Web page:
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As the U.S. Supreme Court weighs the future of Title 42, protestors challenge Hassan’s support for the policy

Around 25 people gathered outside U.S. Sen Maggie Hassan’s office in Manchester Tuesday night to share messages in favor of immigration and their concerns about her support of Title 42, a measure that imposes restrictions on asylum seekers.

The Title 42 border restrictions were set to expire Wednesday, but the U.S. Supreme Court extended them earlier this week as they decide the future of the policy.

Tuesday’s rally marked the sixth time this year that Stronger Together, a statewide coalition, gathered to protest Hassan’s position on Title 42. Grace Kindeke from the American Friends Service Committee was among those speaking out.

“It is heartbreaking because those people at the border are just looking for an opportunity,” she said.

The attendees shared a common frustration that Hassan “doesn’t count them as important unless she needs volunteers,” said Kindeke, referring to the senator’s campaign operations.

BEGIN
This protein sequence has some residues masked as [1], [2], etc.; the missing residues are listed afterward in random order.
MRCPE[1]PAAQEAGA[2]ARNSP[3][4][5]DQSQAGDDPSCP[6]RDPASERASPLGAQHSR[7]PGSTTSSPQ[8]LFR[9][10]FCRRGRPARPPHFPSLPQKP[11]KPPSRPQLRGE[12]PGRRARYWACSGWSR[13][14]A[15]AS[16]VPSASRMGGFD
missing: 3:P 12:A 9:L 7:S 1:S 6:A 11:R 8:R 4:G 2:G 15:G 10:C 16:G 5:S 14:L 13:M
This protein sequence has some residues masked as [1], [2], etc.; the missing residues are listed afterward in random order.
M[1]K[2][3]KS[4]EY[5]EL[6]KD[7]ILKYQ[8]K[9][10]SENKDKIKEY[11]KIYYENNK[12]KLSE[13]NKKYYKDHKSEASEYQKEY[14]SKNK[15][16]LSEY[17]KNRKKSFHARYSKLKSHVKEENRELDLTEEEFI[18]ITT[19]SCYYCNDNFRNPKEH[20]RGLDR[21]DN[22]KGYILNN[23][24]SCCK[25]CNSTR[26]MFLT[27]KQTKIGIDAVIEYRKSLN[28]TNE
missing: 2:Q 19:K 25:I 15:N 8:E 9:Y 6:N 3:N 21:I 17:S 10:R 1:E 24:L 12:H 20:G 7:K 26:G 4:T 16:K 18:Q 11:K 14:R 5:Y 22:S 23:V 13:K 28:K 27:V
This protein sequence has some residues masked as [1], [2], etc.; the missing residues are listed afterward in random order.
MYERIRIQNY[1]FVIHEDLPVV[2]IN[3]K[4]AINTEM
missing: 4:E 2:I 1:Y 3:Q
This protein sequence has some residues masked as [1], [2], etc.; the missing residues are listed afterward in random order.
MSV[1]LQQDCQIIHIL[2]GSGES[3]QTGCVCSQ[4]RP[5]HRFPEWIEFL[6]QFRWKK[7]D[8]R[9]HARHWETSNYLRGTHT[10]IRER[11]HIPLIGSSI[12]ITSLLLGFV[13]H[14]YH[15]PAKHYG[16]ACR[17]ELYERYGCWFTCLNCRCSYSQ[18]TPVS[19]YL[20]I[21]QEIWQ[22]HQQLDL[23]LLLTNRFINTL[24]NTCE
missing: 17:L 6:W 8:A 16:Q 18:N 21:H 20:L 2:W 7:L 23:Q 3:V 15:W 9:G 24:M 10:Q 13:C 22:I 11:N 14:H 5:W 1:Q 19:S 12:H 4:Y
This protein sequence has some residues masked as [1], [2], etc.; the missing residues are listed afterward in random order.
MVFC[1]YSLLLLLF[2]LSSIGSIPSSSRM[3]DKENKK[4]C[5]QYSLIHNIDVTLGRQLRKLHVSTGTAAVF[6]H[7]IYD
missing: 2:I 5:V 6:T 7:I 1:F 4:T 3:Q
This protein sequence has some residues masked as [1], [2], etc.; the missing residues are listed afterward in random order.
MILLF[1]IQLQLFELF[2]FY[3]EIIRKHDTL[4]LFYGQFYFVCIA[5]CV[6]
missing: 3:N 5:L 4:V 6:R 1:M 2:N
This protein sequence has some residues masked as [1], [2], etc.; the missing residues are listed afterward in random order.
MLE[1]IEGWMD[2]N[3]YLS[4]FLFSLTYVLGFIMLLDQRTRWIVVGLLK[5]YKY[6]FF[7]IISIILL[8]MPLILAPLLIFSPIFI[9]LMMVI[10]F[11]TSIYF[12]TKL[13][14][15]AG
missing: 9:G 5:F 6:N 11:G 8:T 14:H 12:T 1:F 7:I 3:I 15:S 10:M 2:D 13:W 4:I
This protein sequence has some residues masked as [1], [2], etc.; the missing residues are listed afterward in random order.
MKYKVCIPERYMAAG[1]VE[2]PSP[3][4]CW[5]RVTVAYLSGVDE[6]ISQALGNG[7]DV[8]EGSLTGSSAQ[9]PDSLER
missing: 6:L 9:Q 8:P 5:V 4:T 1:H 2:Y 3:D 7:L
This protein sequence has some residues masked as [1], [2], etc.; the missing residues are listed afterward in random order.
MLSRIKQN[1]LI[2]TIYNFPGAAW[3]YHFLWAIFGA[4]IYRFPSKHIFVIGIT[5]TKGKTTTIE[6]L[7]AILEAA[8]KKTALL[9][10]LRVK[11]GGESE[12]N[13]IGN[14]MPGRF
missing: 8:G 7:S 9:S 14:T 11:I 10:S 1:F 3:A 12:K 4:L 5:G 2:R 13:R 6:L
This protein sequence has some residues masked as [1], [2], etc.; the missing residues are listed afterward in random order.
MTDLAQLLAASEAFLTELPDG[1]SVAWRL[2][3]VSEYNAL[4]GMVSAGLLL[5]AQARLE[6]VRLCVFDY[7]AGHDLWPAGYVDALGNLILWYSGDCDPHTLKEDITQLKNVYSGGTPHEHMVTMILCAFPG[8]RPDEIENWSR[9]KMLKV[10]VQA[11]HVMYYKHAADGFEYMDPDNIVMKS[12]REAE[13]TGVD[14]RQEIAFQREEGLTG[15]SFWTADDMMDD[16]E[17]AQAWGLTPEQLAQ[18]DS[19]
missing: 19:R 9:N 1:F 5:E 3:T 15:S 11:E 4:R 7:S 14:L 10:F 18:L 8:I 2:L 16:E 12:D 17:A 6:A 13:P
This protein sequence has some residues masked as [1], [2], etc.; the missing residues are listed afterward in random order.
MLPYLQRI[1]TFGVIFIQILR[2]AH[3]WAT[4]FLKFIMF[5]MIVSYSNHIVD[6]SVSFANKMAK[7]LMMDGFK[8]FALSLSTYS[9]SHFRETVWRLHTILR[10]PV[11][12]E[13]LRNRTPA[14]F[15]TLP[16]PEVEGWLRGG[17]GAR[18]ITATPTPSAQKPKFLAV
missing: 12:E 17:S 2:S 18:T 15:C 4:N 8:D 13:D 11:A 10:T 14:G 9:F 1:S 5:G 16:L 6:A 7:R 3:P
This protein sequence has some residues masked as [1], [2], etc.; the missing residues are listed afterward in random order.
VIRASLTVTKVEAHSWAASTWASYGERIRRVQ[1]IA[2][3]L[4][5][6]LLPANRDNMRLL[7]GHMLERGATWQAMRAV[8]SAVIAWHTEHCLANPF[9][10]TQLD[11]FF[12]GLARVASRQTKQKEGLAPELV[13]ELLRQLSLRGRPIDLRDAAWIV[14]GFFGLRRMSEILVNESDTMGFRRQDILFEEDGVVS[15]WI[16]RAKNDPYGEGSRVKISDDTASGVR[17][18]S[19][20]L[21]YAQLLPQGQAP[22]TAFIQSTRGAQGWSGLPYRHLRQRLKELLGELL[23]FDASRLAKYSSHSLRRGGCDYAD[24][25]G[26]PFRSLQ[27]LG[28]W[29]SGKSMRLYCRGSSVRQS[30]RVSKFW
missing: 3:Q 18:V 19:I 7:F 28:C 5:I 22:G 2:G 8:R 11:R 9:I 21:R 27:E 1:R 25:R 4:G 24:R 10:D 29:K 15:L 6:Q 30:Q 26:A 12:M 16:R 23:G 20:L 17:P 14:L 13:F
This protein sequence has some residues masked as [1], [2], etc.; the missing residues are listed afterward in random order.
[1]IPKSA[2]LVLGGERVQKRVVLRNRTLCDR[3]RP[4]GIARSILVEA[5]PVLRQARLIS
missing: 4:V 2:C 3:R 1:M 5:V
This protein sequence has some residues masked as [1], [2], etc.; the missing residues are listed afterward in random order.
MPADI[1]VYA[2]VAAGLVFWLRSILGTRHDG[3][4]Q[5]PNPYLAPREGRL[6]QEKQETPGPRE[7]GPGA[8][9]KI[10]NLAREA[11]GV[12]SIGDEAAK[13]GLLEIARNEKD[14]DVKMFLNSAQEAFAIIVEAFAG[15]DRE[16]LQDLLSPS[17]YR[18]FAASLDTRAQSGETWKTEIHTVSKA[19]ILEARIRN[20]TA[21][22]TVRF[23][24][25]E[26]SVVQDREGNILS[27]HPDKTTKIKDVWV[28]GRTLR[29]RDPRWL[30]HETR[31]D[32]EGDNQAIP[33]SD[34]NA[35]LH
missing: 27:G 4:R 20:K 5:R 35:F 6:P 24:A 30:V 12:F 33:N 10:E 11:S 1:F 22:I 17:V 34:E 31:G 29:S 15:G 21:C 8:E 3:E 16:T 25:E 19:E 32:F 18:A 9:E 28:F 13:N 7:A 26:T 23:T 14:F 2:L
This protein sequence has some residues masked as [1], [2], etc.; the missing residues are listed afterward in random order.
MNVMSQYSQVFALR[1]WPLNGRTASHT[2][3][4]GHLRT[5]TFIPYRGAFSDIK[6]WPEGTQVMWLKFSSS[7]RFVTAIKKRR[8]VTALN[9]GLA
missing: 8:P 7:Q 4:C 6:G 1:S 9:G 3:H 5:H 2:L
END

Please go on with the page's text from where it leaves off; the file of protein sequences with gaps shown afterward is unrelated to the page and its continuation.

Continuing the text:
During Hassan’s recent reelection bid, her position on Title 42 created a rift in her relationships with some local immigration leaders.

“It wasn’t easy to vote for her,” Kindeke said about the recent election, “but at least we can work with her easier.”

Her mother, Christine Kindeke, who sought asylum in the U.S. from the Republic of Congo, spoke about how difficult it was to go through that process as a mother. She said the path immigrants have to go through is painful.

“This policy of blocking people off the border is against humanity,” she said.

Newly elected Rep. James Roesener of Concord also showed up to support asylum seekers. He said it is important to bring attention to immigration right now because “a lot of people see Biden in office and not Trump and think this issue is out of the picture.”

The organizers of the protest said local immigration advocates want to meet with Hassan to talk more about the issue. Hassan’s office previously told NHPR that members of her office have spoken with New Hampshire residents with different perspectives on the issue, but those protesting outside her office said they would like these community leaders to have that chance as well.

“These are her constituents,” said Louise Spencer, who hoped to see more humane measures at the border. “And yet they can’t have an open conversation.”

Gabriela Lozada is a Report for America corps member. Her focus is on Latinx community with original reporting done in Spanish for ¿Qué hay de Nuevo NH?.
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